,
Eyes Wide Open

Our dear readers will excuse me. I had to be reminded by my wonderful co-blogger that I had failed to post not only one, but two posts. My excuse is a simple one; I have been going through, and processing, one of the most difficult chapters of my life, and it has beenan-all consuming process.

Last February, I took a major step that required me to clean out my entire supply of courage. I consciously transformed the trajectory of my life, and that of my children, and I am only now recovering from the toll that process took – on my health, my mind, and my relationships. ‘Tired’ does not begin to explain it, but it is a good kind of fatigue, the kind filled with purpose and a conviction that once I am over this hump, infinitely brighter days will be mine for
the taking.

Some changes are transformative. It is like having a baby or a death of a loved one – you can never go back to what was before. It is a tectonic shift of one’s life. Change is inevitable, but in my opinion, what determines its effect – whether it devastates us or leaves us invigorated, is entirely up to the attitude we take to the challenge. I decided early on to face this particular transformation with eyes wide open.

Consciousness is a big part of my life. I meditate nearly every day, and at this point, it is a practice that requires little effort from me. I’m mindful almost at all times, and it is at times of stress, when in particularly bad traffic, or in the presence of an angry person, that my internal ‘muscle’ of consciousness (as my instructor used to put it) starts flexing and I find myself breathing deeply and keenly aware of my surroundings. I’m usually very calm. Therefore, I faced the prospect of change with a level of peace – I knew there would be bad times, but I also knew that I would be given the support I required to get through the most difficult of days.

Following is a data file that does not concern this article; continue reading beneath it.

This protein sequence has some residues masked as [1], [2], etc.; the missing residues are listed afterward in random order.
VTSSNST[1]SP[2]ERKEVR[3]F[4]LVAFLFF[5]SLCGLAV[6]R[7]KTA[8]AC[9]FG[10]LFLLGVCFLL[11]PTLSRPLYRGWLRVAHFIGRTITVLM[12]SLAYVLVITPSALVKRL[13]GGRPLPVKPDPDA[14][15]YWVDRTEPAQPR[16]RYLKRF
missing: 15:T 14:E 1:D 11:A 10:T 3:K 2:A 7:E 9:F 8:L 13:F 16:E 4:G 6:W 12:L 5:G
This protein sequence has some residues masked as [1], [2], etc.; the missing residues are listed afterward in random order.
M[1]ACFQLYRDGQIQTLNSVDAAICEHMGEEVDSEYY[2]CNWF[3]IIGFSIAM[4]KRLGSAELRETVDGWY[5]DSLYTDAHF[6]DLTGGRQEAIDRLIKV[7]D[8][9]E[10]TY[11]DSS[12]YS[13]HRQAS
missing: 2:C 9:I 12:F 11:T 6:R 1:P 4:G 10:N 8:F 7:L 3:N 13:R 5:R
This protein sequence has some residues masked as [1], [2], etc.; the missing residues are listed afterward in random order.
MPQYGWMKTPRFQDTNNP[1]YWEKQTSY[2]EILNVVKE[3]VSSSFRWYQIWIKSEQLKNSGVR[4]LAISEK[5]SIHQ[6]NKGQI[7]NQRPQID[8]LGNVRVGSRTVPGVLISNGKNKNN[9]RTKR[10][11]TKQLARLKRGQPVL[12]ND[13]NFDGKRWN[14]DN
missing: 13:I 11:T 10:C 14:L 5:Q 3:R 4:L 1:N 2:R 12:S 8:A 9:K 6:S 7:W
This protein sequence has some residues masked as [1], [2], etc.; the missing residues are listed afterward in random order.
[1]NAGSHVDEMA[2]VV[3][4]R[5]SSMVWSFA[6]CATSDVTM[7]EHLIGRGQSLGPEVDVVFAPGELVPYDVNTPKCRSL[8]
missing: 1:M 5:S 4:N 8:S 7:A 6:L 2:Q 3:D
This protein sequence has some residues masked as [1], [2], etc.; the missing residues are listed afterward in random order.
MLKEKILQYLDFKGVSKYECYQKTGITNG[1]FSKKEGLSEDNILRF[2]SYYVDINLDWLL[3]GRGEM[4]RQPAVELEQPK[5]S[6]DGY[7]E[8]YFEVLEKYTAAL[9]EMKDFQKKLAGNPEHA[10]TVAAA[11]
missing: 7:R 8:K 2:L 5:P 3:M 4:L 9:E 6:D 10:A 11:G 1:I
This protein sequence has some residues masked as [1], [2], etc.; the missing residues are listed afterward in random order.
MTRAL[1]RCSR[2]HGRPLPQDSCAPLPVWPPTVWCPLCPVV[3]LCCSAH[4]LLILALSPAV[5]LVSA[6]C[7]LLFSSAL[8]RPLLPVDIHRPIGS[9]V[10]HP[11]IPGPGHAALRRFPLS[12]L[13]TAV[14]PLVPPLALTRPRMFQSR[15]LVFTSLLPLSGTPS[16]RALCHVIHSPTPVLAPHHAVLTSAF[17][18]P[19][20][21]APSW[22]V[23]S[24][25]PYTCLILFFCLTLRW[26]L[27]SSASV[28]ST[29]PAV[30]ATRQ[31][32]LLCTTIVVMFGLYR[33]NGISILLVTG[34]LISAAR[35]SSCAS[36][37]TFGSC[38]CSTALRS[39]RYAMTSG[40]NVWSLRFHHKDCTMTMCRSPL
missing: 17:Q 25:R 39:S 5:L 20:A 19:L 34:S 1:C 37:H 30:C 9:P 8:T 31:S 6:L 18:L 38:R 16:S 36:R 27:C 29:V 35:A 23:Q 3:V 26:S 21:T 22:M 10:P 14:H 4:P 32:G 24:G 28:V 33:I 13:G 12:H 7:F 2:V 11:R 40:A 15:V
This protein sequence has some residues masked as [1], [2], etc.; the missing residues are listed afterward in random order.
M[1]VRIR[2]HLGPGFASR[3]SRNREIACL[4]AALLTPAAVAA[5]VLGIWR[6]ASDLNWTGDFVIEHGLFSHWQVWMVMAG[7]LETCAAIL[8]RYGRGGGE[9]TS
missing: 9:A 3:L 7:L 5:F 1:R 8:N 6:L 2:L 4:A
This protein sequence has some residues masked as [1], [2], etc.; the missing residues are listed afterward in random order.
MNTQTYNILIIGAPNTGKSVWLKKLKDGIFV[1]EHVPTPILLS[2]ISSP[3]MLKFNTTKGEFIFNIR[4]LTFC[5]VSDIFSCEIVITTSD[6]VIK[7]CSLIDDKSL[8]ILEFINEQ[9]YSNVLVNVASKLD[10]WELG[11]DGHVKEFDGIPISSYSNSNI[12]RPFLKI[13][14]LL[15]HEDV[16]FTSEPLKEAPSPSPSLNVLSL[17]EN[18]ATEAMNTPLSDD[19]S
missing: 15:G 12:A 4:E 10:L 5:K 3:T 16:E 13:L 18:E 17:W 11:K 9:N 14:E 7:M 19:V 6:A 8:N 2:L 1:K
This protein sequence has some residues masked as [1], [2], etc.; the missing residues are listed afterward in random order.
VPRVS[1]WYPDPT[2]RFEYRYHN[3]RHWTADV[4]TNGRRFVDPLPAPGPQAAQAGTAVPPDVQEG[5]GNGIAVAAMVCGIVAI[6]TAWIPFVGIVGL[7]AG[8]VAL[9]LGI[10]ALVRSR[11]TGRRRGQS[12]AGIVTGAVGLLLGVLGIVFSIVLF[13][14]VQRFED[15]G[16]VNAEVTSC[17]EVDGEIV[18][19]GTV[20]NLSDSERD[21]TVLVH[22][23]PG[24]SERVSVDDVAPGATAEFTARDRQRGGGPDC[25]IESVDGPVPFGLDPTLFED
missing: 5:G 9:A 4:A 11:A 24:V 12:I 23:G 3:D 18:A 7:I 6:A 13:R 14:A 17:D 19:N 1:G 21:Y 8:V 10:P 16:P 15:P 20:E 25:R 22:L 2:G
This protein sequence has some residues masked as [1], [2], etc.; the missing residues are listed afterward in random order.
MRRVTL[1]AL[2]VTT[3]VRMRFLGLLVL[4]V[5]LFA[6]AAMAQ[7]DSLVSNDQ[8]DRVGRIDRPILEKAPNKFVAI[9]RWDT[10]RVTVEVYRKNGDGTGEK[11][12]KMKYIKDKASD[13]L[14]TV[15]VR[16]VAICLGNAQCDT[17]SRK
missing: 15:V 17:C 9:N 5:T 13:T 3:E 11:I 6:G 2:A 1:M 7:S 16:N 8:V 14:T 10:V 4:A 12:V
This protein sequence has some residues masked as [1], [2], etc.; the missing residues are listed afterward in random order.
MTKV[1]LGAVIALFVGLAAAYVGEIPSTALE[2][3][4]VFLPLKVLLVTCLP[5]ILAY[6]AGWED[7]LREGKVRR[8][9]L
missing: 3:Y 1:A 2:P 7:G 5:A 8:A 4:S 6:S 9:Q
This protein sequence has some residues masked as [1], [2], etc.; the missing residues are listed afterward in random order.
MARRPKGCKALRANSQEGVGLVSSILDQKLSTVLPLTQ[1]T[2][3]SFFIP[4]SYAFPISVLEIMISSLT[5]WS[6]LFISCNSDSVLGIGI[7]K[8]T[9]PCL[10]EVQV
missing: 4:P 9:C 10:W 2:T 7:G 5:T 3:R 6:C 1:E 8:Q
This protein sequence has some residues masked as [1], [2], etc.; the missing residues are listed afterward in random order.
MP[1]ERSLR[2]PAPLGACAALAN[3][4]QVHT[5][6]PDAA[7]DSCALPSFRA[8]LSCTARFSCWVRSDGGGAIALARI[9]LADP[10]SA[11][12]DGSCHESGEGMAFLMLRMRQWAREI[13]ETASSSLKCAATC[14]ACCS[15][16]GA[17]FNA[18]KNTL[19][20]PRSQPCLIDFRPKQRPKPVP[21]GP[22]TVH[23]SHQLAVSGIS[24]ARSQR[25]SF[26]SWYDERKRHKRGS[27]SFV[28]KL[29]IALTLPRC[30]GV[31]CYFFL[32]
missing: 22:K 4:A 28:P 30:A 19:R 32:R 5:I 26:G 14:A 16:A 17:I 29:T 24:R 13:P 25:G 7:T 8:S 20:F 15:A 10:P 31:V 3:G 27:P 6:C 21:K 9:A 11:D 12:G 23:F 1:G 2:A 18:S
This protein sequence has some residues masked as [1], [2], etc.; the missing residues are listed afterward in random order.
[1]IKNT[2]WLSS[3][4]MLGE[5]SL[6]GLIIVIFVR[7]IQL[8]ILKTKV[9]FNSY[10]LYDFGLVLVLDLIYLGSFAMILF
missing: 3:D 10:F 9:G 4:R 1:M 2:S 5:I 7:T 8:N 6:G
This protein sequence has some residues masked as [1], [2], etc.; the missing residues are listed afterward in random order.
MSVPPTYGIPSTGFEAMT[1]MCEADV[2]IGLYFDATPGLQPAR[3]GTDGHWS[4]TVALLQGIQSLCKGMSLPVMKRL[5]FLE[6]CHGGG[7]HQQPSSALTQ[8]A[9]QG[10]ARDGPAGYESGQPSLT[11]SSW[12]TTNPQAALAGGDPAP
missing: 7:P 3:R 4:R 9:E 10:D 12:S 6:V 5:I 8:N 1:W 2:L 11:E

Am I claiming here that because I faced my decision with consciousness and bravery, that it was easy? Not by a long shot. I have had days
where my biggest achievement was getting my kids into the car, and where I have played them loud music because I didn’t have the energy to talk to them. There were days and weeks where I read continuously, unable to pull my head out of the Adam Retta epic, ‘YeSinibit Kelemat’ or an ebook on my phone because to do so would have forced me to think. I made certain decisions that were simply not me but I had to forgive myself and quickly move on. So how did consciousness help?

I have a friend who says, ‘Let Go, Let God.’ So I did. I just woke up and showed up everyday, until the debris of my life had no choice but to settle down. I told myself, and trusted, on the worst of days, ‘Tomorrow will be better.’ And I kept keeping my eyes wide open. To all the tricks I played to avoid myself, to the warmth of the friendship of women that got me through, to the miracles that my children are. I kept looking.

I would flinch at first but one’s spiritual eyes adjust. They learn to observe beauty and disappointment and to not take either too seriously. To not be overly upset at the friend who lets you down because you know you might get exactly what you need from a relative stranger who owes you nothing. To forgive everyone for everything. To live like a child. To expect with grace, your salvation just around the corner, and to humbly accept it. To not be attached to it. To just keep keeping watch. To stop and give thanks for the courage to
transform your life.